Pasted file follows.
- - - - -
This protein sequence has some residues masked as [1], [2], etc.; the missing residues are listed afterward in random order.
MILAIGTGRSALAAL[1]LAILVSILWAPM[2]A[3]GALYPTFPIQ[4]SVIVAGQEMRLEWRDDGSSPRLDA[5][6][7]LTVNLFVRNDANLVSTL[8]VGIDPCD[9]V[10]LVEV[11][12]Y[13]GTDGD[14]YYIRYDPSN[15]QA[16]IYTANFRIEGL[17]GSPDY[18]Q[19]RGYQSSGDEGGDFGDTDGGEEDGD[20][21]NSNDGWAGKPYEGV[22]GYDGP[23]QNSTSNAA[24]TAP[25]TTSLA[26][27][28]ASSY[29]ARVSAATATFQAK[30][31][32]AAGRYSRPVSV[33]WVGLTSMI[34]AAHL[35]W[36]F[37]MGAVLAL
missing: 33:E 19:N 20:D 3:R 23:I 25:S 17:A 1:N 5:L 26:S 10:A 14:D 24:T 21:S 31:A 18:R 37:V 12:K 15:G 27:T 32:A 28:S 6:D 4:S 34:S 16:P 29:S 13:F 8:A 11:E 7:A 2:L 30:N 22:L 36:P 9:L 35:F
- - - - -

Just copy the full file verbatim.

This protein sequence has some residues masked as [1], [2], etc.; the missing residues are listed afterward in random order.
MILAIGTGRSALAAL[1]LAILVSILWAPM[2]A[3]GALYPTFPIQ[4]SVIVAGQEMRLEWRDDGSSPRLDA[5][6][7]LTVNLFVRNDANLVSTL[8]VGIDPCD[9]V[10]LVEV[11][12]Y[13]GTDGD[14]YYIRYDPSN[15]QA[16]IYTANFRIEGL[17]GSPDY[18]Q[19]RGYQSSGDEGGDFGDTDGGEEDGD[20][21]NSNDGWAGKPYEGV[22]GYDGP[23]QNSTSNAA[24]TAP[25]TTSLA[26][27][28]ASSY[29]ARVSAATATFQAK[30][31][32]AAGRYSRPVSV[33]WVGLTSMI[34]AAHL[35]W[36]F[37]MGAVLAL
missing: 33:E 19:N 20:D 3:R 23:I 25:S 17:A 1:N 5:L 26:S 10:A 14:D 24:T 21:S 31:A 18:R 37:V 12:K 15:G 27:T 32:A 28:S 6:D 4:S 34:S 16:P 29:S 13:F 8:A 11:E 7:A 2:L 30:N 22:L 36:P 9:L 35:F